There’s a lot to look at when you walk into Mother New York, the three-story ad shop on 11th Avenue in Manhattan. There’s the fire-engine red telephone booth, a nod to the company’s London roots. There’s the massive cluster of frames on the wall, all portraits of the actual mothers of the people who work there. (The same portraits decorate the back of individual staffer’s business cards.) And there’s the foyer-turned-art gallery, which showcases a rotation of work from outside artists and friends of the company.
The founders–not some decorator-for-hire–did all this. Unlike other advertising agencies that have a creative team on deck, Mother has a fully realized design practice that works both independently—on graphics and branding projects for clients—and in tandem with the ad and business side. “It’s not a typical setup where the design group becomes the ‘make it pretty people’ at the end of a project,” says Mark Aver, a design director at Mother. Instead, “they have a crucial voice from the beginning of a project briefing.”
Mother New York opened in 2003 when a handful of partners, including one from Nike, set up shop on Bond Street in downtown New York City. At a time when social media and the internet were challenging ad men to rethink their work, Mother rightly realized that they needed to create an agency that could deliver the unexpected. “Being one-dimensional is suicide,” says Christian Cervantes, also a design director. The partners hired Michael Ian Kaye to create their in-house design studio. Kaye, Cervantes says, gets credit for making sure design is a priority and not “trivialized at the hands of the agency.”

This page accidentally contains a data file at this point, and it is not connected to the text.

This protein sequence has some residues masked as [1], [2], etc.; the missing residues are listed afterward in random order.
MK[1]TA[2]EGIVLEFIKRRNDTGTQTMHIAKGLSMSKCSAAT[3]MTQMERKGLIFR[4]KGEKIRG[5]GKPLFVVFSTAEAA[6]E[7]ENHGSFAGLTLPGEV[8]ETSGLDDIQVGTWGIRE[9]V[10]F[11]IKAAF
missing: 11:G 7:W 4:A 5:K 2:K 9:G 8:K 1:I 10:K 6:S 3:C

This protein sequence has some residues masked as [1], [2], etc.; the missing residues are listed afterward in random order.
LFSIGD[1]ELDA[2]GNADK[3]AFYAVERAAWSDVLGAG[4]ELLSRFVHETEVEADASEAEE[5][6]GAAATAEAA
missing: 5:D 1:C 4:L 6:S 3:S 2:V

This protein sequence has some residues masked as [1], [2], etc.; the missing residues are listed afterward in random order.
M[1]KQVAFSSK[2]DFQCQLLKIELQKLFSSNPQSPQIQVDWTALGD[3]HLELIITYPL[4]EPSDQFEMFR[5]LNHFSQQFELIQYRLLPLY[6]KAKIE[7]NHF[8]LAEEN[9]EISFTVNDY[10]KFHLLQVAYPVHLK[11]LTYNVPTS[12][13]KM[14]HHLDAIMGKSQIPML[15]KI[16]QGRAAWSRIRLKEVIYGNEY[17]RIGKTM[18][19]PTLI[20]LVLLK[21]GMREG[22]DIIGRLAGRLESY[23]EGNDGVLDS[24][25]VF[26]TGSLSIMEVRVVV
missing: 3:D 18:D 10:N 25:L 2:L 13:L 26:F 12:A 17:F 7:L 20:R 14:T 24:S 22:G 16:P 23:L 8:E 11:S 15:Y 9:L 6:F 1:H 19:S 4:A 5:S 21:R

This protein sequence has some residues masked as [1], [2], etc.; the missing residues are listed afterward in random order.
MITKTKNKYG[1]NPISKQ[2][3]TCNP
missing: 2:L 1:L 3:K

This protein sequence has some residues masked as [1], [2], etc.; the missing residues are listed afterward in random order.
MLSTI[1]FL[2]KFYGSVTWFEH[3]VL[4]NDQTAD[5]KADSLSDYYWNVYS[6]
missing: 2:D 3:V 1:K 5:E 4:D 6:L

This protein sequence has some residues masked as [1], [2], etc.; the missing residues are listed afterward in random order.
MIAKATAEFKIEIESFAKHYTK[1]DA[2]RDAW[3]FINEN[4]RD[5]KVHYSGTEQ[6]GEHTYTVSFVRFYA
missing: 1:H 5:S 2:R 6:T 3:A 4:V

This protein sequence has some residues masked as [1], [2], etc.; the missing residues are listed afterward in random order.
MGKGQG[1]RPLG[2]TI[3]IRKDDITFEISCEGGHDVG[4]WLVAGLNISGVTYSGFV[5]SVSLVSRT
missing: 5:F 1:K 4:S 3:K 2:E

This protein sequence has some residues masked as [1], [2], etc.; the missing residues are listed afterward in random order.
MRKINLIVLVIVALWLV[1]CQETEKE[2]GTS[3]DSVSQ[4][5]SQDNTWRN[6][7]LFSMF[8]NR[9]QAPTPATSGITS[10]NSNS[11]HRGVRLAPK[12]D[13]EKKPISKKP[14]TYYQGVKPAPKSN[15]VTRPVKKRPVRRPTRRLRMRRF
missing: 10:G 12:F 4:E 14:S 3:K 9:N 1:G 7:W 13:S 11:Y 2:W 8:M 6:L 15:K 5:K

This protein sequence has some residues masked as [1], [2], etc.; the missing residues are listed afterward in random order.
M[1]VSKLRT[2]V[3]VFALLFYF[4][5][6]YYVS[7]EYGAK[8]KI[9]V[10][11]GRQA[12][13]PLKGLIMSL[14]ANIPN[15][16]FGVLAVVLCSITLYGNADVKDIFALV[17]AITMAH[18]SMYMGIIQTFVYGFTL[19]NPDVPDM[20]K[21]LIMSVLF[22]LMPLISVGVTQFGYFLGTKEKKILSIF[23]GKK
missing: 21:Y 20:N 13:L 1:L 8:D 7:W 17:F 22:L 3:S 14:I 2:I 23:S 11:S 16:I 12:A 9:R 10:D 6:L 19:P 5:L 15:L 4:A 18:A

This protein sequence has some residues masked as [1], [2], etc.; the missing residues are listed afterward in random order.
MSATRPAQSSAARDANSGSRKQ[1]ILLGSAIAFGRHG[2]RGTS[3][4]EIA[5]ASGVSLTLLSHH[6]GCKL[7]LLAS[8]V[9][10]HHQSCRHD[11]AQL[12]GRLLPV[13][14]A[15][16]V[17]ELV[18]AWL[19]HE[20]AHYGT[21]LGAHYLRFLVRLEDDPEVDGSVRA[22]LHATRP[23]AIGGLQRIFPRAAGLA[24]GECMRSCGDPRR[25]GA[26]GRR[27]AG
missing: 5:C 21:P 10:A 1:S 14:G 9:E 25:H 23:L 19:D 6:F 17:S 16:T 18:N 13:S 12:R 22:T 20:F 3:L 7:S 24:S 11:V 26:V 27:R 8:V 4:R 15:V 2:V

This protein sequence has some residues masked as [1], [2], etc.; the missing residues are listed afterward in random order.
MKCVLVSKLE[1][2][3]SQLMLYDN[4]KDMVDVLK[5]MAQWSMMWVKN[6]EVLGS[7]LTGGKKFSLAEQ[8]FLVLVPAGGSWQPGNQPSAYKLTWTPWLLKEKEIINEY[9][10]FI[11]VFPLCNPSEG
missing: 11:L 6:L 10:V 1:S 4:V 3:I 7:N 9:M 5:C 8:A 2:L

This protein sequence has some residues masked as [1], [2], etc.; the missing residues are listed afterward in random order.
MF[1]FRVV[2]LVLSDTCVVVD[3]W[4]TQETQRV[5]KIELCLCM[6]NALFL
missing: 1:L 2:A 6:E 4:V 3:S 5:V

That dogma is reflected throughout the agency, and not just on the walls. The Mother staff works on laptops at desks they rotate out of every four months. It’s an office practice designed to prevent a parochial approach to work. This way designers will sit next to a sound guy, one of the partners, and then later a PA throughout the course of a year. This lets things “get blurry in a wonderful way,” Aver says.
Thinking like this frees Mother up to produce work that’s way outside the box from a standard 30-second spot. Take for instance, a 2014 project for CB2. The sister brand to Crate & Barrel wanted Mother to cook up a campaign that would raise some consumer awareness around CB2. That was it, just to get the company on people’s radar. An open brief, with no real preconceptions.
“That’s kind of a perfect brief for Mother because we were able to assemble a team of all these really interesting thinkers where the emphasis was just on an idea, not a TV spot, or print campaign, or a new logo,” Aver says. “It started as two people from the design team, two advertising people, and a strategist, and we cranked out three different ideas. One was an interactive ongoing design exercise that would travel the entire country. Another one involved taking over an Airbnb and turning it into a live CB2 catalog. Then the other was the first apartment designed in real time on Pinterest.” CB2 picked the last idea. Over five days, five designers with Pinterest followings curated a mix of CB2 and vintage homewares, and let their fans vote on their favorite items. The winning pieces decorated a real five-bedroom apartment in New York.
One of the Mother design teams even worked on their own liquor brand. From conception to recipe to the branding, White Pike is an invention that completely belongs to the agency, who agreed that your typical keep-it-simple beer and whiskey drinkers could still use a few more options at the bar. White Pike is a clear whiskey made for mixing that’s both a good booze and a good project for Mother’s designers, who got to flex their branding skills to create it. “When we’re developing brands it’s all about what something smells like and looks like. We live and die by these mood boards,” Cervantes says, “and we create a world.”